As a Maryland DUI/DWI Attorney I am often retained for representation by offenders who have been charged and or convicted repeatedly in the past. An offender with a prior history of multiple DUI/DWI convictions presents an entirely different problem than that which faces the average first or even second offender. As I have discussed repeatedly here in this blog, even first and second offenses present the potential for incarceration these days, but if the case handled correctly this result can usually be avoided.
Offenders with two or more prior convictions, however, face almost certain incarceration if convicted in any jurisdiction in the state. As any experienced Maryland DUI/DWI lawyer will tell you, Harford County is among the strictest (if not the strictest) jurisdictions in Maryland for these types of cases which makes the risk even greater than if the offender were charged elsewhere.
I recently represented a woman on her fourth offense. Not only was she a repeat offender but the facts were bad. Several people had called in to 911 to report that a car being operated by a women on Route 40 in Harford County was driving in an extremely erratic and aggressive fashion. The callers claimed that she was swerving from lane to lane, tailgating and speeding. The police responded to the area and located the car just as it was pulling out of a gas station. The police immediately activated their emergency equipment and stopped the vehicle.
According to the police report and statement of charges, my client was extremely intoxicated. The arresting officer wrote that my client had an extremely strong smell of alcohol emitting from her person. He noted that she almost fell down as she exited the vehicle, appeared to have urinated in her pants and had extremely slurred speech. The officer noted that he attempted to have her perform field sobriety tests but stopped them very quickly for her safety and due to her inability to follow directions. She was arrested and taken back to the police station where she agreed to take the breathalyzer and blew a .26 BAC.
Obviously, there was no defense whatsoever to this case in terms of whether or not she was driving or whether she was under the influence. In other words there was no plausible factual defense to the case. The only possible defense in this case was a legal defense – that is, that the police had somehow violated her constitutional rights in the process of their investigation thereby entitling her to a suppression of the evidence which would result in her being found not guilty.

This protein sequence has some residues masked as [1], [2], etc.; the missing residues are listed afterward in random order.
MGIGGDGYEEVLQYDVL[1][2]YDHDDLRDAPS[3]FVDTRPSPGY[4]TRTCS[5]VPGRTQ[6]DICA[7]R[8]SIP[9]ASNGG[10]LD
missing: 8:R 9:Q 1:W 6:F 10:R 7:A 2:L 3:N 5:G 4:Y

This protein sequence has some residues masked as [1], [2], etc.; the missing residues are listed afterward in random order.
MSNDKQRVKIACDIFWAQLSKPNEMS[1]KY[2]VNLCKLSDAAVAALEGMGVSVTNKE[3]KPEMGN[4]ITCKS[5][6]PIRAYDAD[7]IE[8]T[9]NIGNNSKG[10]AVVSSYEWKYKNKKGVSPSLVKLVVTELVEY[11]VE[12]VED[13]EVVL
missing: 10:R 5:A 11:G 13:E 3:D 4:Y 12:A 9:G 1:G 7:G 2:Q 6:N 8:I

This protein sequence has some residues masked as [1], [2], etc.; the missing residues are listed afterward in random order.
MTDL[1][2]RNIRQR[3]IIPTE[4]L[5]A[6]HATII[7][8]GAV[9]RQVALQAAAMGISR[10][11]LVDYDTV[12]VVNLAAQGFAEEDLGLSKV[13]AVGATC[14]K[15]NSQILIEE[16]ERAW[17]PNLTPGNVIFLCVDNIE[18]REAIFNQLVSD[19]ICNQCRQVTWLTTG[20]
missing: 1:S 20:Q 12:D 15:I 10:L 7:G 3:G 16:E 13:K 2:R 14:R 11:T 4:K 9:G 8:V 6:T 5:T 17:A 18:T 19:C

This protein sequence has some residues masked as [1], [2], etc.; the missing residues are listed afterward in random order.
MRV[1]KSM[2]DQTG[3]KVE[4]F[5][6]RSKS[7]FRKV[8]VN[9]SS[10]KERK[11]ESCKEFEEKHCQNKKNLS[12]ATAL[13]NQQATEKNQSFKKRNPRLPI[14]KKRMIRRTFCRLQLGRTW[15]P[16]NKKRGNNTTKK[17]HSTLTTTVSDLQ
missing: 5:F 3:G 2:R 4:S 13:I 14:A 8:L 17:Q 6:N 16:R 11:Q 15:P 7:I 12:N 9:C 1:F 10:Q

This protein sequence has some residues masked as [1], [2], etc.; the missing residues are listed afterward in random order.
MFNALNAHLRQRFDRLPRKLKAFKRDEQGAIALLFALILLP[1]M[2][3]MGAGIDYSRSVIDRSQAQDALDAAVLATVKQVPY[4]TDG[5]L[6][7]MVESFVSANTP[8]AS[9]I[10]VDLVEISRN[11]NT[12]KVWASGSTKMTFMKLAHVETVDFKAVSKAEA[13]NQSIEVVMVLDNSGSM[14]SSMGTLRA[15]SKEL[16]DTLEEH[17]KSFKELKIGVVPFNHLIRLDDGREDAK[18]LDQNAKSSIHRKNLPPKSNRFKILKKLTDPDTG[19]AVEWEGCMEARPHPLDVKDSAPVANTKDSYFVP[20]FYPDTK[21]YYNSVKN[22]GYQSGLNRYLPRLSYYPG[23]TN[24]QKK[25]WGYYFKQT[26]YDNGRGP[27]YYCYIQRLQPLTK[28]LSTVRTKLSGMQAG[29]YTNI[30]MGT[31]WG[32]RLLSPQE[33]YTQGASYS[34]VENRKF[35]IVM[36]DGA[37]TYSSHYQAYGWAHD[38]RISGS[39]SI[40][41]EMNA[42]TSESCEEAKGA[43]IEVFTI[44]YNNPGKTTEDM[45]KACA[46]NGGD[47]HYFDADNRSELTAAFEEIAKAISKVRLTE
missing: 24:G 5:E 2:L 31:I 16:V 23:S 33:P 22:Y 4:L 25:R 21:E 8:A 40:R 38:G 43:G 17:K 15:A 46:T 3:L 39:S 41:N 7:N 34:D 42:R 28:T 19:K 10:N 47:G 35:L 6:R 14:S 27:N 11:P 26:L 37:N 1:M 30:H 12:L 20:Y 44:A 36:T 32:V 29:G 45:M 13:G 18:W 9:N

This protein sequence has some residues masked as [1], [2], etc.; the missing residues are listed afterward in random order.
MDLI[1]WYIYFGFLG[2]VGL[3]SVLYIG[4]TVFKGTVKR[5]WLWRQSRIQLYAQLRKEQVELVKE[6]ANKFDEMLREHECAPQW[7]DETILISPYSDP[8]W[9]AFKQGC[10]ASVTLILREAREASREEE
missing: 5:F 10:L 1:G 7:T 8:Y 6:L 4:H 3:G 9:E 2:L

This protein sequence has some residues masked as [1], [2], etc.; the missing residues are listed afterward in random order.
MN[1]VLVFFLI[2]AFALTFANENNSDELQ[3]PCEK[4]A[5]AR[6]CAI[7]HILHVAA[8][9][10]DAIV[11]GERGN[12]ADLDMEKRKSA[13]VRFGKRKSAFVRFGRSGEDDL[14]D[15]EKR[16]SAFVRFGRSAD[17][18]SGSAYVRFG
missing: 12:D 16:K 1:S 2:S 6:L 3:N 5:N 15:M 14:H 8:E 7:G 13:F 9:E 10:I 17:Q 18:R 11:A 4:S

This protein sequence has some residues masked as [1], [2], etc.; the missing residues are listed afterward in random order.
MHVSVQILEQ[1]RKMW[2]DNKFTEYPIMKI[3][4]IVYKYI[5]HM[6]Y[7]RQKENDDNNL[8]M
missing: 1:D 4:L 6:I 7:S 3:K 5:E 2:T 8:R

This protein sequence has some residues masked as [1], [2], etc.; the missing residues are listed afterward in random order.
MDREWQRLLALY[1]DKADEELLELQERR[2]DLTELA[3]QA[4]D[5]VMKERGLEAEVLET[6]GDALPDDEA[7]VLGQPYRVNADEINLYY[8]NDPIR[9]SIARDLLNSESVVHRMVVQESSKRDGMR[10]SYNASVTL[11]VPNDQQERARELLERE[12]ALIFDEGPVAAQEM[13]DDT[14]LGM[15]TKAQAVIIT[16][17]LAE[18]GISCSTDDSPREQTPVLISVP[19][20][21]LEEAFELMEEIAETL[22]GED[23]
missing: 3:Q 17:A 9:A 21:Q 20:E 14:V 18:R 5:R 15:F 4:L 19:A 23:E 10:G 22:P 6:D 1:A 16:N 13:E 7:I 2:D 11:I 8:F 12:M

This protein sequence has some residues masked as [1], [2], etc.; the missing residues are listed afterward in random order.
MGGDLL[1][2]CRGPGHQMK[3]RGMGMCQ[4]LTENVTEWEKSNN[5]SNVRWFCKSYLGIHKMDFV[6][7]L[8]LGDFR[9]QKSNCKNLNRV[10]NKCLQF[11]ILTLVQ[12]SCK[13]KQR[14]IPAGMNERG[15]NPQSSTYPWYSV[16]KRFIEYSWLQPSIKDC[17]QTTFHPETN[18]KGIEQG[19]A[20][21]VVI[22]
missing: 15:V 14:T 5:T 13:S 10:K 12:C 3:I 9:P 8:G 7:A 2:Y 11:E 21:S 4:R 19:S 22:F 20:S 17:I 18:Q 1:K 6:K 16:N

Fortunately, for her, the stop in this case was indeed an unconstitutional once controlled by the case of Florida v. J.L. which I have used to successfully defend several other clients in the past some of whose cases I have blogged about. In that case the police received a called for a young black male carrying a gun. The anonymous caller described the defendant’s physical appearance as well as his clothing and gave his precise location. The police responded to the location and located an individual matching the description provided by the anonymous caller. They approached him (he turned out to be a 16 year old boy) and patted him down for “officer safety”. The officer’s recovered a loaded semi-automatic handgun from his person and placed him under arrest. The boy was convicted and the case went up on appeal all the way to the Supreme Court of the United States. In a rare 9-0 opinion the Court ruled that the stop and frisk was invalid because it was based on an anonymous caller and that the police had been able to corroborate only innocent details such as the boy’s location and description. The Court opined that the potential for abuse was too great to allow the police to act upon anonymous tips.
I argued to the court in Harford County that Florida v. J.L. was the controlling case noting that the callers had not identified themselves and the police had not corroborated anything other than the location, type of caller and the race and gender of the operator before stopping her. The State tried to differentiate the case by noting that there were several anonymous callers in this case whereas there was only one in Florida J.L. The State’s Attorney also tried to argue that that community caretaker exception which essentially says that under some circumstances the police my conduct a stop or a search without probable cause if the purpose of their doing so is not so much to investigate a crime but to make sure no one is injured or otherwise in need of assistance. The court rejected both of these arguments and suppressed all evidence in the case. She was acquitted and avoided what would have been at the very least a year in prison and quite possibly 3 years as the State had filed repeat offender enhanced penalties against her. After the trial she told me that she was so thankful that she had been spared incarceration but was even more thankful that she had not hurt anyone. she promised me that she had learned her lesson and that she really had quit drinking and was committed to a life of sobriety. I told her that I I sincerely hope that she will continue with AA and remain sober as otherwise I believed that it would only be a matter of time before she did hurt herself or someone else.